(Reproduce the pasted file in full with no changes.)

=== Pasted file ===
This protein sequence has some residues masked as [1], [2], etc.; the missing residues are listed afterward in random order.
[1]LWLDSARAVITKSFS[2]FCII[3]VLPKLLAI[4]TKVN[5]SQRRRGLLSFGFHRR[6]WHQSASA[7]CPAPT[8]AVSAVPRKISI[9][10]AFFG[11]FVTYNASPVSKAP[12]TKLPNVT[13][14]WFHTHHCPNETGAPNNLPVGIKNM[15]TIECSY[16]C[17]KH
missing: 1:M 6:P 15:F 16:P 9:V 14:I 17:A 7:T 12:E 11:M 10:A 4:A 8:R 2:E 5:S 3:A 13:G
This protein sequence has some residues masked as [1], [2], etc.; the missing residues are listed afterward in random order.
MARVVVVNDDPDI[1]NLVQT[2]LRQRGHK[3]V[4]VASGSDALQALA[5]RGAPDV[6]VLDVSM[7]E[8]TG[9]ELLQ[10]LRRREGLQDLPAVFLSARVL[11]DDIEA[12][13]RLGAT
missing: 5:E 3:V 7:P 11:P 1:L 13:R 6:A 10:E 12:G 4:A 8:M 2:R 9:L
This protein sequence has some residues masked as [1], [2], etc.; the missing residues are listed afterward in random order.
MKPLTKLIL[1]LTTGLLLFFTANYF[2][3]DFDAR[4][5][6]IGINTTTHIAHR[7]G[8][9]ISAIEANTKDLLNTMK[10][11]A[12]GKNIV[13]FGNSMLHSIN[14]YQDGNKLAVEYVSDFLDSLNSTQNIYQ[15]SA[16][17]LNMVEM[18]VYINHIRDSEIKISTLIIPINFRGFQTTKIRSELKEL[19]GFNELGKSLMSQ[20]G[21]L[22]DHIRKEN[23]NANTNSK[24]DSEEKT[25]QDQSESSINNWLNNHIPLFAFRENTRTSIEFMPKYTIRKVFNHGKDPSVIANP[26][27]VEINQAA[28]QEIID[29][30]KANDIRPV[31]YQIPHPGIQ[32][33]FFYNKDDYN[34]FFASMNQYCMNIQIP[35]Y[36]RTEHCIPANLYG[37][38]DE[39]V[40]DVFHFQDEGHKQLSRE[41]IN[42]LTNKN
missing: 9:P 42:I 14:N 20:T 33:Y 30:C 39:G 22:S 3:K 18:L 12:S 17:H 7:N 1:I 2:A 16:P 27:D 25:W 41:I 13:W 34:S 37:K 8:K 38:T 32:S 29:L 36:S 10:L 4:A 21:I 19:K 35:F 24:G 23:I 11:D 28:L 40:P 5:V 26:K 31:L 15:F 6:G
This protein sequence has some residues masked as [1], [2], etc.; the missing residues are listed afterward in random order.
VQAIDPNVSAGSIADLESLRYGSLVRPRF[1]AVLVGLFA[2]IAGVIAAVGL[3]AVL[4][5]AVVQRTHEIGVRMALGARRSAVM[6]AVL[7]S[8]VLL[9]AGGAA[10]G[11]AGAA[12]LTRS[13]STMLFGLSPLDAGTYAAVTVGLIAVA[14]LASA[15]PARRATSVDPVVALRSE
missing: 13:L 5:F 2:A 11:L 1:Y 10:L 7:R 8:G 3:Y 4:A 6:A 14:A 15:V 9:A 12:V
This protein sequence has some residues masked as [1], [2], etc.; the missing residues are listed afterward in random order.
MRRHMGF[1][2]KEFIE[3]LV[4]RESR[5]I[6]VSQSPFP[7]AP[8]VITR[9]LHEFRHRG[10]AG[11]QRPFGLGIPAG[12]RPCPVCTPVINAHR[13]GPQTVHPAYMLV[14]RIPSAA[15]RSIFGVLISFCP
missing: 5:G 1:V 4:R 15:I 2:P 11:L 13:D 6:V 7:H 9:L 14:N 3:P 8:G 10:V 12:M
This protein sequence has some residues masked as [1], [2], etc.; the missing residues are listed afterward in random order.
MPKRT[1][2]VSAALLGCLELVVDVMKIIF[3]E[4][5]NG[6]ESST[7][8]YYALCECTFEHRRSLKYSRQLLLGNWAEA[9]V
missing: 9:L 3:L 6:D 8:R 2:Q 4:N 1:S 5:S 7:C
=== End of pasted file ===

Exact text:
This protein sequence has some residues masked as [1], [2], etc.; the missing residues are listed afterward in random order.
[1]LWLDSARAVITKSFS[2]FCII[3]VLPKLLAI[4]TKVN[5]SQRRRGLLSFGFHRR[6]WHQSASA[7]CPAPT[8]AVSAVPRKISI[9][10]AFFG[11]FVTYNASPVSKAP[12]TKLPNVT[13][14]WFHTHHCPNETGAPNNLPVGIKNM[15]TIECSY[16]C[17]KH
missing: 1:M 6:P 15:F 16:P 9:V 14:I 17:A 7:T 12:E 11:M 10:A 4:A 8:R 2:E 5:S 3:A 13:G
This protein sequence has some residues masked as [1], [2], etc.; the missing residues are listed afterward in random order.
MARVVVVNDDPDI[1]NLVQT[2]LRQRGHK[3]V[4]VASGSDALQALA[5]RGAPDV[6]VLDVSM[7]E[8]TG[9]ELLQ[10]LRRREGLQDLPAVFLSARVL[11]DDIEA[12][13]RLGAT
missing: 5:E 3:V 7:P 11:P 1:L 13:R 6:A 10:E 12:G 4:A 8:M 2:R 9:L
This protein sequence has some residues masked as [1], [2], etc.; the missing residues are listed afterward in random order.
MKPLTKLIL[1]LTTGLLLFFTANYF[2][3]DFDAR[4][5][6]IGINTTTHIAHR[7]G[8][9]ISAIEANTKDLLNTMK[10][11]A[12]GKNIV[13]FGNSMLHSIN[14]YQDGNKLAVEYVSDFLDSLNSTQNIYQ[15]SA[16][17]LNMVEM[18]VYINHIRDSEIKISTLIIPINFRGFQTTKIRSELKEL[19]GFNELGKSLMSQ[20]G[21]L[22]DHIRKEN[23]NANTNSK[24]DSEEKT[25]QDQSESSINNWLNNHIPLFAFRENTRTSIEFMPKYTIRKVFNHGKDPSVIANP[26][27]VEINQAA[28]QEIID[29][30]KANDIRPV[31]YQIPHPGIQ[32][33]FFYNKDDYN[34]FFASMNQYCMNIQIP[35]Y[36]RTEHCIPANLYG[37][38]DE[39]V[40]DVFHFQDEGHKQLSRE[41]IN[42]LTNKN
missing: 9:P 42:I 14:N 20:T 33:Y 30:C 39:G 22:S 3:K 18:L 12:S 17:H 7:N 1:I 2:A 16:P 27:D 25:W 41:I 13:W 34:S 37:K 8:K 38:T 32:S 29:L 36:S 10:L 4:A 21:I 19:K 35:F 24:G 23:I 11:D 28:L 40:P 5:V 26:K 31:L 15:F 6:G
This protein sequence has some residues masked as [1], [2], etc.; the missing residues are listed afterward in random order.
VQAIDPNVSAGSIADLESLRYGSLVRPRF[1]AVLVGLFA[2]IAGVIAAVGL[3]AVL[4][5]AVVQRTHEIGVRMALGARRSAVM[6]AVL[7]S[8]VLL[9]AGGAA[10]G[11]AGAA[12]LTRS[13]STMLFGLSPLDAGTYAAVTVGLIAVA[14]LASA[15]PARRATSVDPVVALRSE
missing: 13:L 5:F 2:A 11:L 1:Y 10:L 7:R 8:G 3:Y 4:A 6:A 14:A 15:V 9:A 12:V
This protein sequence has some residues masked as [1], [2], etc.; the missing residues are listed afterward in random order.
MRRHMGF[1][2]KEFIE[3]LV[4]RESR[5]I[6]VSQSPFP[7]AP[8]VITR[9]LHEFRHRG[10]AG[11]QRPFGLGIPAG[12]RPCPVCTPVINAHR[13]GPQTVHPAYMLV[14]RIPSAA[15]RSIFGVLISFCP
missing: 5:G 1:V 4:R 15:I 2:P 11:L 13:D 6:V 7:H 9:L 14:N 3:P 8:G 10:V 12:M
This protein sequence has some residues masked as [1], [2], etc.; the missing residues are listed afterward in random order.
MPKRT[1][2]VSAALLGCLELVVDVMKIIF[3]E[4][5]NG[6]ESST[7][8]YYALCECTFEHRRSLKYSRQLLLGNWAEA[9]V
missing: 9:L 3:L 6:D 8:R 2:Q 4:N 1:S 5:S 7:C